Collaborative Molecular Epidemiology Study of Metabolic Dysregulation, DNA Methylation, and Breast Cancer Risk Among Nigerian Women: MEND Study Objectives and Design.

Journal Article (Journal Article)

PURPOSE: To elucidate the role of metabolic dysregulation and associated DNA methylation changes on breast cancer risk and aggressive subtypes among Nigerian women. We describe the design and methods of a collaborative molecular epidemiology study of breast cancer in Nigerian hospitals. METHODS: The Mechanisms for Novel and Established Risk Factors for Breast Cancer in Women of Nigerian Descent (MEND) study was designed as a matched case-control study of 350 patients, age 18 to 75 years, with newly diagnosed, treatment-naïve breast cancer and 350 age-matched healthy controls from surrounding geographic areas. Patients with breast cancer seen for initial diagnosis at four large tertiary hospitals in southwest Nigeria and one affiliated private hospital were recruited. Healthy female controls were selected from a cohort of 4,000 healthy women recruited as part of the Human Heredity and Health (H3) in Africa Chronic Kidney Disease Case-Control Study in Nigeria. Tumor and adjacent normal tissue, and blood and saliva samples were collected for molecular and epigenetic assays. RESULTS: Although recruitment is ongoing, a total of 416 patients have been recruited to date, with tumor and blood samples obtained from at least 310 patients. Data on age-matched (± 6 months) controls have also been obtained and harmonized. Lipid assays for 350 pathologically verified cases and 350 age-matched controls is underway, and pathologic characterization of tumors (including immunohistochemistry for subtyping) is ongoing. Data on DNA methylation for tumors and adjacent normal tissue are expected by the end of the study period. CONCLUSION: The MEND study will provide a unique, high-quality source of data to evaluate the contribution of metabolic dysregulation such as obesity, diabetes, hypertension, and metabolic syndrome to the biology of breast cancer among Nigerian women and foster collaborative studies relevant for women of African descent globally.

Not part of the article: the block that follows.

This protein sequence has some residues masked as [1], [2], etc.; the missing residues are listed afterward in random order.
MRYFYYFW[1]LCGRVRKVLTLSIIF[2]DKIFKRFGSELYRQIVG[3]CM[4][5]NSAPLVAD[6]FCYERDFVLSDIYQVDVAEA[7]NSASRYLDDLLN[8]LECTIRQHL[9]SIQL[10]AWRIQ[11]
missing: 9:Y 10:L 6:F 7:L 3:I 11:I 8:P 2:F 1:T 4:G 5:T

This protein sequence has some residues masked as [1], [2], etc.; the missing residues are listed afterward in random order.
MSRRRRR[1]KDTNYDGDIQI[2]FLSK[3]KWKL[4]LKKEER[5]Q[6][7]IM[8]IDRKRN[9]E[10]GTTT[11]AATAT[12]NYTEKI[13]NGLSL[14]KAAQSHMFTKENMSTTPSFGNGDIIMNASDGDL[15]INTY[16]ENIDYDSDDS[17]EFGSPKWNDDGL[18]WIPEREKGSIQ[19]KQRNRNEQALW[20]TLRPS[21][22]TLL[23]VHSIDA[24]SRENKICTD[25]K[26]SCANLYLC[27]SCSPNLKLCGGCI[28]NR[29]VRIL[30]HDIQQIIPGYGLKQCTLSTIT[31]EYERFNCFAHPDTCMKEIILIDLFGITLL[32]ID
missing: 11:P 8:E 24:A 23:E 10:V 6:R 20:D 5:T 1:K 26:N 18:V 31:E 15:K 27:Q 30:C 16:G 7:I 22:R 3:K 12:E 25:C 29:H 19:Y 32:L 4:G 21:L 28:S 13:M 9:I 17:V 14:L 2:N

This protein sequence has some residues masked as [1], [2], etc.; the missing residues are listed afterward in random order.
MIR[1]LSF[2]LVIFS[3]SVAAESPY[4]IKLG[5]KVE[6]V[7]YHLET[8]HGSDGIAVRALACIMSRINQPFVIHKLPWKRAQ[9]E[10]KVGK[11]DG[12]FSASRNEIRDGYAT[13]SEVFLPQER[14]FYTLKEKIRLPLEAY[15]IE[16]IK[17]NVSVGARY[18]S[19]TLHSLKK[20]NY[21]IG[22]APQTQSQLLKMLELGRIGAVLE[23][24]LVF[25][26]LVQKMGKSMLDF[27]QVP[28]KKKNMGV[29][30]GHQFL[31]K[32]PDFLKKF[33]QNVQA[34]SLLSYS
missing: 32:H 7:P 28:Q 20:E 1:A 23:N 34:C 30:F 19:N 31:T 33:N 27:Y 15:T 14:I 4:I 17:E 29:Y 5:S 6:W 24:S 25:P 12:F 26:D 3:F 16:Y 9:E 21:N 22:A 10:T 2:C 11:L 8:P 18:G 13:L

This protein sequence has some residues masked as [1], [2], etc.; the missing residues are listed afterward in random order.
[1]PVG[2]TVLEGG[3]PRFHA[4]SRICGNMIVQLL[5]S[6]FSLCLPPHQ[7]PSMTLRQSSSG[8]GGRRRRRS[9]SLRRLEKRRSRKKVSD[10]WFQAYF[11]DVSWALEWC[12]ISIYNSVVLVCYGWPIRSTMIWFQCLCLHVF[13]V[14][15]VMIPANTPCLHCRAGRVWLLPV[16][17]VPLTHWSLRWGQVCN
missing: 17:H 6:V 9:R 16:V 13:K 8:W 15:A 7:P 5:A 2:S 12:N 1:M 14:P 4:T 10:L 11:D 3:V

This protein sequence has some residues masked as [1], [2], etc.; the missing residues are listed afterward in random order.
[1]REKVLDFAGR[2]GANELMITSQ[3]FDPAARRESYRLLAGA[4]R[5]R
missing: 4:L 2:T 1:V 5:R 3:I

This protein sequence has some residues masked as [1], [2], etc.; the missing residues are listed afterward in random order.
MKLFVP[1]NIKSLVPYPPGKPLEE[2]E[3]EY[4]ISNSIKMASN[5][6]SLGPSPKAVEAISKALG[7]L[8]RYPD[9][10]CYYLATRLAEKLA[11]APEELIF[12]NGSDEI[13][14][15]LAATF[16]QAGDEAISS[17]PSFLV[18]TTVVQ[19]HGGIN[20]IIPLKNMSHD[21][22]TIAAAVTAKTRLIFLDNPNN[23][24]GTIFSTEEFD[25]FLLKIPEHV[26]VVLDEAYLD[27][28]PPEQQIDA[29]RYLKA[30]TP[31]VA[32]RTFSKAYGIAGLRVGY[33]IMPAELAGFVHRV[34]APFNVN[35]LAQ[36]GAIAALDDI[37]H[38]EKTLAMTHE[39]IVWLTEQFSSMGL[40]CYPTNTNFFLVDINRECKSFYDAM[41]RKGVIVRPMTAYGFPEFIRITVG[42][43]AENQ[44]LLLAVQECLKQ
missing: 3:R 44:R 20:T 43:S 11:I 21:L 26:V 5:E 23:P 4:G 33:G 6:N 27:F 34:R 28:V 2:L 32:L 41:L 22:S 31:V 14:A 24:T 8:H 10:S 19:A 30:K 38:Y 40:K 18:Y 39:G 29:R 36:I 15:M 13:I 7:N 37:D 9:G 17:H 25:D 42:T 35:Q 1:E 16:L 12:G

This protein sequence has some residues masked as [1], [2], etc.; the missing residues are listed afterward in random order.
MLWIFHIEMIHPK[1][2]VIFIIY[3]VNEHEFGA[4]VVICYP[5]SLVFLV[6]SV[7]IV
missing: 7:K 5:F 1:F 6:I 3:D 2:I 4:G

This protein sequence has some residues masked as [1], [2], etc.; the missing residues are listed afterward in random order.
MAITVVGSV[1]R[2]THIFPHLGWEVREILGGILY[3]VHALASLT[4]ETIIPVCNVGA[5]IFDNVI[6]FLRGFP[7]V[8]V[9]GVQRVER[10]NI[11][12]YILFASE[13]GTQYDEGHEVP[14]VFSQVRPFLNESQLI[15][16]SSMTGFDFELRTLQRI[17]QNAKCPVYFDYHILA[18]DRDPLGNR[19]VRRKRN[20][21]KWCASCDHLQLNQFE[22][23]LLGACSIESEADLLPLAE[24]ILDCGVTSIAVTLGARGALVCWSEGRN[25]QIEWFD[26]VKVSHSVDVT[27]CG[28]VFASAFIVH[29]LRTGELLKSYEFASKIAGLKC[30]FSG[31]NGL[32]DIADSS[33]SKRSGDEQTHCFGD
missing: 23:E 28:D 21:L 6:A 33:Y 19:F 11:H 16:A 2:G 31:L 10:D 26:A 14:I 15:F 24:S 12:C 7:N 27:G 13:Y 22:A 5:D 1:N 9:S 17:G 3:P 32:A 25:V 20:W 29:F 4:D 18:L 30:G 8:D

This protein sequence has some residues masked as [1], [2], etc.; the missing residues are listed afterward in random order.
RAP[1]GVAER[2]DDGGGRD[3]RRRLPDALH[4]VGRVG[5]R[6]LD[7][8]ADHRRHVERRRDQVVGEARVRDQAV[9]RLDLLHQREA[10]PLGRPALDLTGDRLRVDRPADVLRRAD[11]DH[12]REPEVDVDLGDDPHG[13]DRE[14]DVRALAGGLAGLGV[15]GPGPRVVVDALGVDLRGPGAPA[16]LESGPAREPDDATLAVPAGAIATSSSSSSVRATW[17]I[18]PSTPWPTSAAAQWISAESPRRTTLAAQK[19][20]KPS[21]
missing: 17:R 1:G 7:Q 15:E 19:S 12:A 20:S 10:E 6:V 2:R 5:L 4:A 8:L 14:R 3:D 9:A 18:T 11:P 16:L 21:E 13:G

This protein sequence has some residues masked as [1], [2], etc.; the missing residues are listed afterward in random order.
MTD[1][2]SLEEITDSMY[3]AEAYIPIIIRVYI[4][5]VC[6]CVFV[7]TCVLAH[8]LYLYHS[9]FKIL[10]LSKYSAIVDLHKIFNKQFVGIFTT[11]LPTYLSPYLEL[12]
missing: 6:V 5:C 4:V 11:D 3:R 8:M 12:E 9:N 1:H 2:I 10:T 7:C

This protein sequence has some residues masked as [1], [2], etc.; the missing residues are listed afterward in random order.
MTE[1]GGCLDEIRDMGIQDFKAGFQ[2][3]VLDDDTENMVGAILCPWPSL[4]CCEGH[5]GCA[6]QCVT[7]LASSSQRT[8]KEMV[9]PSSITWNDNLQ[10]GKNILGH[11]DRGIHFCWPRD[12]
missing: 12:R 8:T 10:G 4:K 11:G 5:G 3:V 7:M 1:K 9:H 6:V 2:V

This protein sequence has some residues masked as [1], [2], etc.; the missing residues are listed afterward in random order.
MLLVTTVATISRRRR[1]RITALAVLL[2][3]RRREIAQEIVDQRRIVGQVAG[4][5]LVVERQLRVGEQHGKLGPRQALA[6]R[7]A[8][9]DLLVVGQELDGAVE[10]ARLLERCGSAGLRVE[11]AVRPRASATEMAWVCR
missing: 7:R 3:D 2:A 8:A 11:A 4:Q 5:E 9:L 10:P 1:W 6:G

Full Text

Duke Authors

Cited Authors

  • Akinyemiju, T; Salako, O; Daramola, A; Alatise, O; Adeniyi, A; Ogun, G; Ayandipo, O; Olajide, T; Olasehinde, O; Arowolo, O; Adisa, A; Afuwape, O; Olusanya, A; Adegoke, A; Ojo, A; Tollefsbol, T; Arnett, D

Published Date

  • June 2019

Published In

Volume / Issue

  • 5 /

Start / End Page

  • 1 - 9

PubMed ID

  • 31194608

Pubmed Central ID

  • PMC6613666

Electronic International Standard Serial Number (EISSN)

  • 2378-9506

Digital Object Identifier (DOI)

  • 10.1200/JGO.18.00226


  • eng

Conference Location

  • United States